Every now and again I find myself looking into the Cambridge Capital Controversy in terms of debate around general equilibrium modelling often walking out more confused than I have before doing such a google search.

This being said given the 'reswitching' argument and number of theorems going back and forth on this issue are quite large in number. Are there any particular results that inform standard methods of macroeconomic modelling and if not is there an informal reason for why we should not care.

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    $\begingroup$ This paper (available for download under this splash page) appears to outline the theories and arguments involved in the cambridge capital controversy: aeaweb.org/articles?id=10.1257/089533003321165010. $\endgroup$ Jul 9, 2021 at 17:45
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    $\begingroup$ It's a good question. My understanding is that the core of the debate is that 'distribution can or cannot be treated separately from growth/accumulation.' If you can prove that it does not, then marginalism should be scrapped. This would clearly cause a problem for GE-type modelling and modern economic theory. But nevertheless, I've not read about the topic since my undergraduate days. And the last time I heard it mention was by Emmanuel Fahri who acknowledged how it should be considered in modern economic modelling, here: youtube.com/watch?v=QRFRuj0myTI $\endgroup$
    – EB3112
    Jul 9, 2021 at 18:24
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    $\begingroup$ Here is the direct link to another 20 page paper MIT and the Other Cambridge on the subject matter: paulromer.net/posts/2015/pdf/…. $\endgroup$ Jul 10, 2021 at 1:44
  • $\begingroup$ @EB3112 Oh wow I didn't know there was a presentation on that paper by farhi. Thank you! $\endgroup$
    – EconJohn
    Jul 12, 2021 at 0:15
  • $\begingroup$ No problem. I think you deserve a lot of praise for drawing attention to the CCC in the post. I find some of the comments/articles linked on this post reasonably misleading however. Standard economics may have 'reacted'. But building models to by-pass the critique, is not the same as internalising it. I find post-Keynesian economists like Lavoie provide a useful account of the debate, beyond those already given by Harcourt ineteconomics.org/perspectives/blog/… $\endgroup$
    – EB3112
    Jul 12, 2021 at 10:55

1 Answer 1


Actually the Cambridge controversy sort of affected macroeconomic modeling. As explained in the article that is also linked in one of the comments, the aggregate production function, real business cycle, neoclassical general equilibrium models, and endogenous growth theories can be thought of as an retort to some of the criticism levied by the English side of the Cambridge controversy, even though the modern scholarship on these ideas often does not acknowledge this or in the words of   Cohen & Harcourt (2003) they often " as if the controversies had never occurred and the Cambridge,England contributors had never existed."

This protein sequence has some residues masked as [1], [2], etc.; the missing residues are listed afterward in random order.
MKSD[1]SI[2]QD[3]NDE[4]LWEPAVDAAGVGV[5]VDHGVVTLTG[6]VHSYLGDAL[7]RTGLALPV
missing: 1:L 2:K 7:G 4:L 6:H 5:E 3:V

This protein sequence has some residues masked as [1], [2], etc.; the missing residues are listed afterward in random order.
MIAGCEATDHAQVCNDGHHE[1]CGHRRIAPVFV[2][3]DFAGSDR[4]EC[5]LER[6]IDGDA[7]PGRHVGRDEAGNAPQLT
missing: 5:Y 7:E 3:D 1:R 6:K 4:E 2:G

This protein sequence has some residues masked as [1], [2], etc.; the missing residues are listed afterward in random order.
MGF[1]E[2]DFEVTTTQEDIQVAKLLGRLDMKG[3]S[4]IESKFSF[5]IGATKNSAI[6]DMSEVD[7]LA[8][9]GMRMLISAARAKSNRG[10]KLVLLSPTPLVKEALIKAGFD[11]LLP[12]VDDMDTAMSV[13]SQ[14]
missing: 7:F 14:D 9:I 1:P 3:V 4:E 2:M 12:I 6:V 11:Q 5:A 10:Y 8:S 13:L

Also, while Cohen & Harcourt argue that the Cambridge controversy simply fizzled out because English side simply forgot to intellectually procreate and died out I don't think thats perfectly accurate. The American side has put forward some good counter arguments (e.g. see Stiglitz 1974), and neoclassical modeling was influenced by the critique (even if primarily in a way that it tried to retort critique coming from the English side). In fact Solow-Swan model was indirectly influenced this controversy since as argued by Hagemann (2009) Solow-Swan model was reaction to Harrod-Domar model. Similarly, the above mentioned general equilibrium theory and (modern) endogenous growth theory (eg Paul Romer), can be viewed as retorts to some of the criticism of English side (even if unintentional/unacknowledged). I think this to some extent took the wind out of the English side's sails.

  • $\begingroup$ Solow Swan Influence is a bit of a stretch in my opinion but you have a point. $\endgroup$
    – EconJohn
    Jul 12, 2021 at 0:13
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    $\begingroup$ @EconJohn well, as mentioned in that paper I cited impetus for SS model of growth was to have some response to HD model of growth... its not the sort of influence Adam Smith had on Ricardo, rather its the sort of influence Marxist economics had on mainstream during the socialist calculation debates, where models were developed to show the other side is wrong $\endgroup$
    – 1muflon1
    Jul 12, 2021 at 7:09

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